Work Smarter, Not Harder

[Post by Chuck Krugh, January 22, 2024]

When I was younger, I only knew one way to work and that was hard. As I have matured in my career, I don’t mind working hard, but I prefer to find ways to work smarter. As with everything, a Google search of Work smarter, not harder reveals an untold number of ways, tips and techniques to accomplish this.  While most of it is probably academic, I thought I would share some of my thoughts about what it means, along with some examples.

I’m sure, like me, you know what it means to work hard. You probably think of hard work as physical work that might make you sweat, but that would be only one type of hard work. Maybe you think of it as a long day working on a complex project. Maybe it’s a job that you’ve never done, one that causes you to do work you’re unfamiliar with or didn’t plan on doing for that job. Or maybe, it’s not knowing the shortcuts that the old timers knew. Hard work comes in all kinds of varieties depending on our jobs or activities.

Sometimes our hard work comes in the form of doing repetitive work, day in and day out. In the context of our daily work, we generally get caught up in repeating our work in the same way we have always completed it. After all, it may be the way we learned how to do it when we started with the company or had been trained by someone with more experience. Once it is a routine, it becomes hard to break or try a new way. I believe part of human nature likes stability and consistency. It provides comfort and even a sense of safety when we know what we need to do. There is also the fear of the unknown: What if I try something and it doesn’t work? No one wants to fail. For these reasons, we generally stick with our work habits.

During the last several weeks, I have seen examples of some of our team members working smarter, not harder, by developing tools, fixtures and jigs to make their jobs easier. Using these tools or jigs on the job creates a standardization of the part’s production, a higher level of quality and a faster process.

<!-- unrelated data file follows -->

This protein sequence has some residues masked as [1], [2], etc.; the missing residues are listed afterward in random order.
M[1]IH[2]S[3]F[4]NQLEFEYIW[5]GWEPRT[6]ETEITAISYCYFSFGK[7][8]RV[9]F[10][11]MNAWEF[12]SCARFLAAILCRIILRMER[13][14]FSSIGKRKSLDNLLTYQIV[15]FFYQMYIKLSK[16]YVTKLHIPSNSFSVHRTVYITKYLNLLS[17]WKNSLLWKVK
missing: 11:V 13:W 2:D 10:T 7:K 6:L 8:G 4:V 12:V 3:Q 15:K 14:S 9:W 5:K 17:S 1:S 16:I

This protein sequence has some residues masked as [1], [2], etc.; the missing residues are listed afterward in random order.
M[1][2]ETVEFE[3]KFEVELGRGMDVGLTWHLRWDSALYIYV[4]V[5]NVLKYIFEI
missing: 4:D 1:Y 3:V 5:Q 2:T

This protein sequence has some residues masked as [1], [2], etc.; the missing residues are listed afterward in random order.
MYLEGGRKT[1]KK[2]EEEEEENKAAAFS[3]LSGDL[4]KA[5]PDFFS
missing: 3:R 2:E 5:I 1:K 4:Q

Let me describe what I’m talking about. In the industry that I came from, we used specialized tools extensively for the reasons I noted above. When you are building an aircraft, precise tolerances, standardization and repeatable quality are not just nice to have – they’re required!  Can you imagine getting on an aircraft and the parts don’t quite fit, are out of tolerance or made with poor quality?  Remember, if something breaks at 35,000 feet, gravity will take over…So, the use of tooling to work smarter is baked into my DNA.

Any tooling, fixtures or jigs that you use to increase repeatability, increase quality, conform to engineering and decrease build time at the point of execution is by definition working smarter.

Over the last several months, I have seen examples where our trades teams are using more tooling to make their jobs easier. Here are a few examples of working smarter:

  • Mechanics on the Panel Line and at Structural Fabrication are working together to develop a “cassette” tool that will lift three T-bars at one time and on the needed pitch so they are ready to set in place.
  • The people working in the aluminum area of Structural Fabrication have developed several fixtures that allow them to fabricate rungs. These are a complicated part as the steps are built on the “diamond” and not the flat part of the aluminum bar, with multiple angles and compound cuts on a single surface.
  • Crews at 5 skids are going over the top with tooling and making adjustments in the work environment to make their jobs easier. I went down to see them last week and they showed me seven improvements that they have made to work smarter, not harder. They implemented tooling to hold parts in place for welding that are aligned with the welding sequence; created a jig to eliminate rework associated with flanges and sight glass alignment; and worked with stagebuilders to make adjustments in scaffolding to give more clearance for welding – just to name a few. They are very actively looking for opportunities to improve and have seen the value of working towards making their jobs easier.

These are just a few of the examples of our team coming up with ways to work smarter, not harder. I know there are more improvements happening in our yard, and I’m on the lookout to celebrate with our team as they make improvements in our build process.

These examples are primarily focused on our production team improvements, however I know we are improving in other areas as well. Other disciplines are finding better ways to conduct their business. I will highlight some of those improvements in future blogs.

Work smarter, not harder! See you on the deckplates!

Safely Execute High-Quality Work

President, General Dynamics Bath Iron Works

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